Natural England’s new boss hurries to fix his footpaths

‘I give a categoric assurance to this committee that the footpaths over my land are clear, open and available.’

So said Mr Andrew Sells, the prospective chairman of Natural England, in response to scrutiny by the House of Commons’ Environment, Food and Rural Affairs (Efra) Committee on 11 December.

He spoke a little too quickly.  Two days later he had hurriedly removed three fences which were blocking Luckington footpath 21 which crosses his land at Sandy Farm, Sopworth in Wiltshire.

Luckington footpath 21 across the field (shown by black line).  The obstructing fences have been removed

Luckington footpath 21 across the field (shown by black line). The obstructing fences have been removed.

It is always useful, when someone is standing for public appointment, to pay a visit to their land and see the state of the paths.  It is surprising how often one finds that they have let things slip.  Mr Sells, venture capitalist and Tory-party funder, was no exception.

Sandy Farm, Sopworth

Sandy Farm, Sopworth

When I walked around Sandy Farm on 8 December, three days before he was to appear before the Efra Committee for pre-appointment scrutiny, I found that the path (Luckington footpath 20) which runs past his house and across a tennis-court had no waymarks at all, despite the council having a legal duty to erect waymarks to enable people to find their way, and despite the route being unwelcoming to walkers.  

The footpath across the tennis-court

The footpath across the tennis-court.

Worse still, though, I found that an adjoining path, Luckington footpath 21, was obstructed by fences, again with no waymarks.

Luckington FP 21, blocked

Luckington FP 21, blocked.

Prompted by my briefing, Emma Lewell-Buck MP, a member of the Efra Committee, questioned Mr Sells about the state of his paths.  At this point he gave the categoric assurance above, and agreed that it would be ‘a very great concern’ if he had paths on his land which were blocked when he was appointed to the post of chairman of Natural England—which has a statutory purpose of ‘promoting access to the countryside and open spaces and encouraging open-air recreation’.

It is surprising that he had forgotten that, in 2008, his agent consulted the local Ramblers’ group about a diversion of footpath 20, and they complained of lack of waymarks, obstructions and an unofficial diversion, none of which had been put right.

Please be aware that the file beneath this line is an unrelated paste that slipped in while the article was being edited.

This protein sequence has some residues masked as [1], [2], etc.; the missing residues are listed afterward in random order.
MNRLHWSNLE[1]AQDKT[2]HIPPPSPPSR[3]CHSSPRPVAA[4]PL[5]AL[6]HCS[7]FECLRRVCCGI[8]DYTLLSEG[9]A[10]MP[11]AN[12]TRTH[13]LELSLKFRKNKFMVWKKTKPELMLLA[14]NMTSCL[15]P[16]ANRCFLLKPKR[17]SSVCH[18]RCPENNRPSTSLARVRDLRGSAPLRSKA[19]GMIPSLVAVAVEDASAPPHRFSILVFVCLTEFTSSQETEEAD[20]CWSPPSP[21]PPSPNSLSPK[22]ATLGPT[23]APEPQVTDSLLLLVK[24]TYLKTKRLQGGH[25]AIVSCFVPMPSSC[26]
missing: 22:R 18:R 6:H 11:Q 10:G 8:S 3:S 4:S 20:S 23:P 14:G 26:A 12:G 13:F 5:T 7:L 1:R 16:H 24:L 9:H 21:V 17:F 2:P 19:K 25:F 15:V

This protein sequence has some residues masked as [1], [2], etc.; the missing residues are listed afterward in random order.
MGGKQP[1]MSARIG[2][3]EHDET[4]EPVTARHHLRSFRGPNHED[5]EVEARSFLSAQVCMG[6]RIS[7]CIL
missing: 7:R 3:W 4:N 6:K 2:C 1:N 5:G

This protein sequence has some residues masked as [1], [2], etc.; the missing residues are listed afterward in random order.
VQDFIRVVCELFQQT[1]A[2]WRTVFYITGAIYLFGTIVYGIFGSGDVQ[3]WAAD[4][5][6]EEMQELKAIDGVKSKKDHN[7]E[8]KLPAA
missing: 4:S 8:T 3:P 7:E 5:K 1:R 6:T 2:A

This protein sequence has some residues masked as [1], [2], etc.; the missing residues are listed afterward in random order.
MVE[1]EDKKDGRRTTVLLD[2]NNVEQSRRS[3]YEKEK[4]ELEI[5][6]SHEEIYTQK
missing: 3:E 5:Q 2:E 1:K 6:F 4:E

Now at last footpath 21 is walkable, and Wiltshire Council checked this last Friday.

Luckington footpath 21 now open

Luckington footpath 21 now open.

The rights-of-way officer tells me that he gave Mr Sells enough plastic waymark-discs to ensure that the paths across his land could be properly marked and left him to it. Unfortunately Mr Sells has used these sparingly and inconspicuously, on the top of posts (some of them very short) and mainly pointing away from his farm as though people only walk in one direction.

The entrance to Sandy Farm. Spot the waymark.

The entrance to Sandy Farm. Spot the waymark.

I’ve asked the rights-of-way officer to return to Sandy Farm and to let me know when the waymarks have been installed properly.  Natural England’s boss will soon have paths to be proud of.


About campaignerkate

I am the general secretary of the Open Spaces Society and I campaign for public access, paths and open spaces in town and country.
This entry was posted in Access, Natural England, Public paths and tagged , , , . Bookmark the permalink.

4 Responses to Natural England’s new boss hurries to fix his footpaths

  1. keithbadger says:

    Spot on; bravo!

  2. Phil says:

    Do we know whether he claims benefits, sorry subsidy, under the Common Agricultural Policy, too? That would be taking money from the public purse while denying access to public facilities.

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